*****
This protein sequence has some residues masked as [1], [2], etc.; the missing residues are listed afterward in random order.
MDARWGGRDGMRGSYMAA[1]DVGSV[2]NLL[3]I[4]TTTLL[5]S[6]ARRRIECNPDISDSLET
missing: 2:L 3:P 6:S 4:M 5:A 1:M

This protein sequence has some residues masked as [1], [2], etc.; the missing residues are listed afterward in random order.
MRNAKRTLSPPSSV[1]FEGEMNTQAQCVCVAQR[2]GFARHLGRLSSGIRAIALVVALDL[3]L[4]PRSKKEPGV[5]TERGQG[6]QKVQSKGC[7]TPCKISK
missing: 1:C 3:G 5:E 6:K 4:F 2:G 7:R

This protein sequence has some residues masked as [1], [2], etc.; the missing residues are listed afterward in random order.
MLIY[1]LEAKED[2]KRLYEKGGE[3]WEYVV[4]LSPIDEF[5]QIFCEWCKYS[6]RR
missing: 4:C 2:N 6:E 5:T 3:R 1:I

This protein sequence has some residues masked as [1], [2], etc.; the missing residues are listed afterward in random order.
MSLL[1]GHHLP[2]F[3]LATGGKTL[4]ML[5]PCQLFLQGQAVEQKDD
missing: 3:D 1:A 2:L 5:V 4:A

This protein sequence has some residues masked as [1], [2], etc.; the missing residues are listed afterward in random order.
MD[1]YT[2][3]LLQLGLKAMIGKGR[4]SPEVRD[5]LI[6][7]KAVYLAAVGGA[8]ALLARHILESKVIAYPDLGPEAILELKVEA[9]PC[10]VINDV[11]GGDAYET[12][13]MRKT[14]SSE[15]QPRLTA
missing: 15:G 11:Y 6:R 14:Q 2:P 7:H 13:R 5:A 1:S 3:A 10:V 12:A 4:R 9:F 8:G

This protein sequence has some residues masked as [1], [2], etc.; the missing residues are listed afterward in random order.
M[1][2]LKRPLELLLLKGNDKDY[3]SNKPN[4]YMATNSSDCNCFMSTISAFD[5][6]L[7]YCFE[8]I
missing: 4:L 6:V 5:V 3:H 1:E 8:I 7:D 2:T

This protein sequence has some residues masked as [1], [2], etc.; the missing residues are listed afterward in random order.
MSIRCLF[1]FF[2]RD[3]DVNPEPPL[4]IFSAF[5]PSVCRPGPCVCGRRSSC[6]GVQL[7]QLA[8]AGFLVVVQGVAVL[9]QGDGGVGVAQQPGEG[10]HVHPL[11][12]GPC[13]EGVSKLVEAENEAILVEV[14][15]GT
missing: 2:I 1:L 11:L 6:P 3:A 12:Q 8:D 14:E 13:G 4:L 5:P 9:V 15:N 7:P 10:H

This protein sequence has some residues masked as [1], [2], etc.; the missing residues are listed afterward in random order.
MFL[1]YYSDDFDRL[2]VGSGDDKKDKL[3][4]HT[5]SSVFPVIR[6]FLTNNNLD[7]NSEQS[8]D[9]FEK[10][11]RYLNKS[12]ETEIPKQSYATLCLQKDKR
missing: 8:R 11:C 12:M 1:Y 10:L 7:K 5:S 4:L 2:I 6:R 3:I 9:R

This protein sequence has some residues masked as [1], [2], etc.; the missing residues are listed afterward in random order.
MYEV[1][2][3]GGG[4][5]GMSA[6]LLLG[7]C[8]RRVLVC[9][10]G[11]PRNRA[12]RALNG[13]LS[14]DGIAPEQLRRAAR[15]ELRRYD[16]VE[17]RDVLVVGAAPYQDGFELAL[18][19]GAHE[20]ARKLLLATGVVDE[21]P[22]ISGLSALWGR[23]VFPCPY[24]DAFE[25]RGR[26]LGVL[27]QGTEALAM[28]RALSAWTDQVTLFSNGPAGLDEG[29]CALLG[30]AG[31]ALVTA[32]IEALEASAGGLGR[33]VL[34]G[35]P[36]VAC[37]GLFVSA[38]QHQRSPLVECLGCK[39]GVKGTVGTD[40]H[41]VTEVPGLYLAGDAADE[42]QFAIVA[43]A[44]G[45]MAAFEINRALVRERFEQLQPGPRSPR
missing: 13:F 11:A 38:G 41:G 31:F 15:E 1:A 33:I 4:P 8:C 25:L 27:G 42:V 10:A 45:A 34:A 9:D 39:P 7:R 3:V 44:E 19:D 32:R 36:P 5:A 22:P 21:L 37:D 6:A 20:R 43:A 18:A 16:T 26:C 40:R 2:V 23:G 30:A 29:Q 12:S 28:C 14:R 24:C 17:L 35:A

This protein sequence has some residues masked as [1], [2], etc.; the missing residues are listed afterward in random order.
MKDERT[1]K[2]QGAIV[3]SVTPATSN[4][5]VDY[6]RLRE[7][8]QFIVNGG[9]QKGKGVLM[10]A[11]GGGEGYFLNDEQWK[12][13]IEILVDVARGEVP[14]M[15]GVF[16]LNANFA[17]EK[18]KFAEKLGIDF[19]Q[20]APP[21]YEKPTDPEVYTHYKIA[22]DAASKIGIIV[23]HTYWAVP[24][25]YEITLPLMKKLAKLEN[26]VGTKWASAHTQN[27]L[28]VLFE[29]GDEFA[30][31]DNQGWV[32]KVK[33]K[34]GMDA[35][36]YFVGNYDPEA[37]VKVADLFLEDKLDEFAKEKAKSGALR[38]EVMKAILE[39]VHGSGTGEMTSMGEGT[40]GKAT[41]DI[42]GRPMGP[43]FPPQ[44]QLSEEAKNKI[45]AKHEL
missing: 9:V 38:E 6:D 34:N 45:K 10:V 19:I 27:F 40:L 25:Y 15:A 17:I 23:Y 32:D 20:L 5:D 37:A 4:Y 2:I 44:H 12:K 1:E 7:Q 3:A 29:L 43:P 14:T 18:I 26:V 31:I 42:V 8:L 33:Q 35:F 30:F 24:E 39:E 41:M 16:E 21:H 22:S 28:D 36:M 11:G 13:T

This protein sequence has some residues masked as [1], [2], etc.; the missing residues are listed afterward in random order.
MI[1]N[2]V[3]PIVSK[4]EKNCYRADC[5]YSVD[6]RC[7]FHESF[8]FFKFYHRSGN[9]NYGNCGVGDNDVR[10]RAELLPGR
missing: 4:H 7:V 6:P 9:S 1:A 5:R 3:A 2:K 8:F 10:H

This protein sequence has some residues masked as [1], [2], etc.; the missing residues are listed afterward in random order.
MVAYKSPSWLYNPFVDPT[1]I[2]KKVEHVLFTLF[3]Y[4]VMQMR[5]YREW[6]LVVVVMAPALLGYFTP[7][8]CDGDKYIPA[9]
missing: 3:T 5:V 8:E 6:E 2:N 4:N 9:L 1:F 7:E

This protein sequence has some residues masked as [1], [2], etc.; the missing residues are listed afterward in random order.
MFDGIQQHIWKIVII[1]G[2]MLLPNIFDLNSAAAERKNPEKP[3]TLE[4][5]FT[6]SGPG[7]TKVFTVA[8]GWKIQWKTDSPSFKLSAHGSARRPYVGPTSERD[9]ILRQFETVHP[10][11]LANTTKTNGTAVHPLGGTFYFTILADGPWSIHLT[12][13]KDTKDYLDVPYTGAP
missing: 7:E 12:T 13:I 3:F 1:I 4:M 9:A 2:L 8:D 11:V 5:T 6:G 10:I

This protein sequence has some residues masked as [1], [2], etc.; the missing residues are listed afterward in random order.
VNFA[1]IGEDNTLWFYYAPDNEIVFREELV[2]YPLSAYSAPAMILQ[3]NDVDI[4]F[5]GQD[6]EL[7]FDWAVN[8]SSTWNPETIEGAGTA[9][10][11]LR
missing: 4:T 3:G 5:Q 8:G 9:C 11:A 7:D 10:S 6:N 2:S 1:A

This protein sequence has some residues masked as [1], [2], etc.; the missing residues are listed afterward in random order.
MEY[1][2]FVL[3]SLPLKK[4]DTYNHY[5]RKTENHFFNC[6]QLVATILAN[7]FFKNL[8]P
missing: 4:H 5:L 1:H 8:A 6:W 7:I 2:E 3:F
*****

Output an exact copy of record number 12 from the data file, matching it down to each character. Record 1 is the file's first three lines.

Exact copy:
This protein sequence has some residues masked as [1], [2], etc.; the missing residues are listed afterward in random order.
MVAYKSPSWLYNPFVDPT[1]I[2]KKVEHVLFTLF[3]Y[4]VMQMR[5]YREW[6]LVVVVMAPALLGYFTP[7][8]CDGDKYIPA[9]
missing: 3:T 5:V 8:E 6:E 2:N 4:N 9:L 1:F 7:E